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Chicago police report more crime near Loyola than Campus Safety responds to

Christopher Hacker | The PHOENIX CPD responded to more than three times the number of crimes near campus than Campus Safety since the start of the semester.

Loyola Campus Safety reported 16 violent crimes, as defined by the FBI, on or near Loyola’s Lake Shore campus between Aug. 20 and Oct. 16, according to publicly accessible online crime logs. The Chicago Police Department (CPD), however, reported over three dozen more violent crimes in the same geographic area over the same time frame.

The violent crimes reported to Campus Safety include aggravated assault and battery, robbery, criminal sexual assault and homicide within the university’s police agency’s jurisdiction. Crime data from Oct. 16-24 available in the Campus Safety crime log wasn’t included in this analysis because CPD data was only available through Oct. 16.

CPD reported 51 violent crimes in the same area over the same time, although they didn’t necessarily involve Loyola students, according to publicly available CPD records.

Loyola Campus Safety employs private security officers and armed campus police officers who patrol the main Rogers Park campus and roughly half a mile east of North Glenwood Avenue, with West Pratt Boulevard on its northern edge and West Glenlake Avenue on its southern edge.

Of the 51 violent crimes reported by CPD, at least four were also reported by Campus Safety in its police log, which includes all incidents inside Campus Safety’s jurisdiction reported by students or staff, or reported to Campus Safety by CPD.

In an email to The PHOENIX, Campus Safety Sgt. Tim Cunningham said only crimes reported to Campus Safety appear in the log; crimes reported only to CPD aren’t automatically logged unless CPD shares them with Campus Safety.

“We are grateful to have a strong relationship with the Chicago Police Department — a relationship that benefits all of our students, faculty, staff and guests,” Cunningham said. “Specifically related to crime reporting, the CPD does provide Campus Safety with crime statistics each year … [and] throughout the year, they also inform us of incidents and investigations that they believe the University should be aware of.”

Among the list of violent crimes in the CPD reports, eight robberies were reported Aug. 31-Oct. 11 across Campus Safety’s jurisdiction — three of these robberies included the use of a gun. One sexual assault and seven aggravated assaults or batteries — instances of either threatened or actual bodily harm — including five that involved weapons, were also reported by CPD.

Under a federal law, the Clery Act, Campus Safety is required to do three key things regarding crime on or near campus: maintain a publicly available log of the crimes that occurred in its jurisdiction in the last 60 days, make timely warnings to students and staff if an incident could threaten other members of the university community and publish an annual report of all crimes committed on or adjacent to its property, according to Department of Education guidelines.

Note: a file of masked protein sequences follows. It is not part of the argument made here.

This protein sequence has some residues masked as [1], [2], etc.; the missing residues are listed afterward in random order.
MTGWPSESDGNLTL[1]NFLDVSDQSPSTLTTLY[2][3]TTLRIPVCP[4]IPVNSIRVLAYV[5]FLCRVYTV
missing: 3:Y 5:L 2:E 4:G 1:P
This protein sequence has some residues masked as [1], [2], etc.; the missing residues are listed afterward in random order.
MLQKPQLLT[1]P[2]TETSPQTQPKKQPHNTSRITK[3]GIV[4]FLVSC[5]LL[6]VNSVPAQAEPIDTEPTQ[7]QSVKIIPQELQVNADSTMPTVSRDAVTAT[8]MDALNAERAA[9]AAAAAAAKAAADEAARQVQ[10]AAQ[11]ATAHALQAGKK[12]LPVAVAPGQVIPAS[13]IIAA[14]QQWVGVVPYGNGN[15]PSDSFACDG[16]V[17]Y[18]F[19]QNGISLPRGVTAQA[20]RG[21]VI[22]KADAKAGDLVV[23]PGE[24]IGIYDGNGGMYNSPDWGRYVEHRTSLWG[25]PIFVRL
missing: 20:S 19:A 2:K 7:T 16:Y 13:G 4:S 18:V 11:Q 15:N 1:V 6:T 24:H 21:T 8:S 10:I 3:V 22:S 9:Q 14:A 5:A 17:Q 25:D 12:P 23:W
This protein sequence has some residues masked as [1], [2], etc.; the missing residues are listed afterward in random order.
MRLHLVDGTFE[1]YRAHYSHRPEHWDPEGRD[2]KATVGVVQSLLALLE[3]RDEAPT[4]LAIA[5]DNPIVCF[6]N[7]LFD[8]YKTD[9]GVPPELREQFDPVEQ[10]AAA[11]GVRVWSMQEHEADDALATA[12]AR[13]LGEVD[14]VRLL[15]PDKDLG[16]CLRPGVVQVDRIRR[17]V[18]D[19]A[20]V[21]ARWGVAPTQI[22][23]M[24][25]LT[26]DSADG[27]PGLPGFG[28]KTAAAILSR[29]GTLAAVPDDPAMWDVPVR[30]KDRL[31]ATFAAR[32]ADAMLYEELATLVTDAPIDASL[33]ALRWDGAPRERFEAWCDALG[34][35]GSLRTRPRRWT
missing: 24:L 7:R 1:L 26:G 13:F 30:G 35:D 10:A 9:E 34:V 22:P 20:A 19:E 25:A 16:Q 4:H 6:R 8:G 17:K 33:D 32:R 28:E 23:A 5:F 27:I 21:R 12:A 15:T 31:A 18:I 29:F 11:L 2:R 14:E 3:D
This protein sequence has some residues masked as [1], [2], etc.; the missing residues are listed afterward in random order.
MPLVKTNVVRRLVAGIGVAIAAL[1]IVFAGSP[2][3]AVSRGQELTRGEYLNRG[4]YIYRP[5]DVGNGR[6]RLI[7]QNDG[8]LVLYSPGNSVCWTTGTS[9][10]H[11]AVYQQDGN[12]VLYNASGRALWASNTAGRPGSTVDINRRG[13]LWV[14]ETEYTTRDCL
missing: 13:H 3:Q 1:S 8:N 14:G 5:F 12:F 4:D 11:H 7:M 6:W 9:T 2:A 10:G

The first requirement, maintaining a publicly available crime log, means Loyola has to display all crimes reported to its department in the last 60 days, and update its online log within two business days of a crime being reported.

The second requirement directs Campus Safety to send timely email notifications about crimes that could impact other members of the university community. Campus Safety determines whether a crime represents a serious and ongoing threat, and there has been only one notification so far this year — fewer than from the same time last year.

The final requirement states that Campus Safety must publish an annual bulletin of crimes on its property. The act prohibits Loyola from including incidents near campus but not directly on university property — the robberies reported by CPD, for example — in the annual bulletin, but does require the department to include such incidents in its daily log.

This means Loyola’s Clery reports leave out most of the violent crime in the neighborhood because they only contain crimes that occurred directly on or adjacent to campus. The Phoenix has previously reported that this Clery requirement can lead to a disparity between the crimes within the annual bulletin and crimes that occur in the area surrounding Loyola’s campus.

The U.S. Department of Education recently increased fines for violating the Clery Act to $54,789 from the original amount of $25,000, established when the law was enacted in 1990. However, simply not entering crimes in the police log isn’t automatically a Clery Act violation, according to a spokesperson from the Clery Center, which offers information and training on the Clery Act.

There have been several violent crimes near Loyola since the start of the semester, The Phoenix reported. Sept. 4, shots were fired just feet from one Loyola student, but the incident wasn’t logged by Campus Safety until a month later. Sept. 3-24, a string of sexual abuse and battery incidents were reported, one of which was in Rogers Park, but not in Campus Safety’s jurisdiction. A man was shot Sept. 24 on North Sheridan Road outside of Campus Safety’s jurisdiction; a local teacher was killed Oct. 13 just outside Campus Safety’s jurisdiction on North Glenwood Avenue; and a 15-year-old boy was injured in a shooting north of campus Oct. 13.

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Managing Editor

Christopher Hacker is the managing editor at The PHOENIX, where he previously worked as assistant news editor. Chris grew up in central Indiana, and in his spare time is an avid photographer and musician.

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